Monday, December 24, 2012
The other day, I was in a building that had an elevator. When the door opened, there was nothing there! It was just an empty elevator shaft.
I could have fallen and been killed, or worse. Someone should pay for this calamity.
What can I do?
I am shocked by your experience. I am often walking into places without looking where I go. Sometimes, I am pleasantly surprised by the results. If I experienced the situation you describe, I would be outraged, too.
But the law has not yet evolved to the point where prosecution and litigation can occur for what could occur, only for what has already happened. The legal system is not like the futuristic movie “Minority Report.” You cannot collect based on what you stated.
One of the fun things about the law is that there are often exceptions.
One way to revive your claim is to demonstrate that you were actually harmed by what happened.
Clearly, you were not injured by plummeting down an empty elevator shaft. Perhaps, your shock elevated your heart rate and triggered a fit of angina. It is possible that the near-death experience left you unable to sleep or eat anything with a hole. These harms may have value depending on how seriously you are impaired.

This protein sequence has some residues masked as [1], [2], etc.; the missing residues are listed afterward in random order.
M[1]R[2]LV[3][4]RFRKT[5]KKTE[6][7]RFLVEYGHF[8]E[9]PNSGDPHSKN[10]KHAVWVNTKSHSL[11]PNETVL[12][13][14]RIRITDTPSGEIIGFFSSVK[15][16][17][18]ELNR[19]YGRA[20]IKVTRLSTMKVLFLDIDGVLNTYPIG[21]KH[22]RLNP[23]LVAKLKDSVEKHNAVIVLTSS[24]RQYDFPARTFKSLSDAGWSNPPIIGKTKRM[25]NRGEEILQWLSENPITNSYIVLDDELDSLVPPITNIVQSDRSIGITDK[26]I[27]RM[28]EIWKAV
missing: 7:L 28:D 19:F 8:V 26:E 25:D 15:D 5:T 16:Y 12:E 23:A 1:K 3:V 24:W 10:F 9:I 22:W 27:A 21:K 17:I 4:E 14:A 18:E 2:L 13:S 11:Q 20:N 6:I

A rule of thumb in determining whether you have a cause of action for an injury is whether you seek treatment for it. Did you go to the emergency room, see a therapist or get some sort of reasonable help?
Another way of proving your harm is through a change in your behavior. If you stop eating donuts because they create flashbacks, you are harmed. More realistically, if you now only take the stairs or never go above the first floor, there is a claim.
Certainly, I am not advising you to conjure up harm if it did not truly exist. The law provides a test for preventing false claims. It asks whether the claim is reasonable given the totality of the circumstances.
In other words, would a person similar to you have a similar reaction to a similar event? If the answer is yes, then you may be able to proceed with your case.
If the answer is no, then you may be subject to sanctions for frivolous litigation.
Generally, claims based on harm without a physical manifestation do not prevail.
I hope my answer does not get you down.
John Hartzell is a practicing Walla Walla attorney. No attorney-client relationship is established via this column, which is for educational purposes only and is not intended as legal advice. Any information given is to illustrate basic legal concepts and does not state how any court would decide any matter. Have a question? Ask John at firstname.lastname@example.org.
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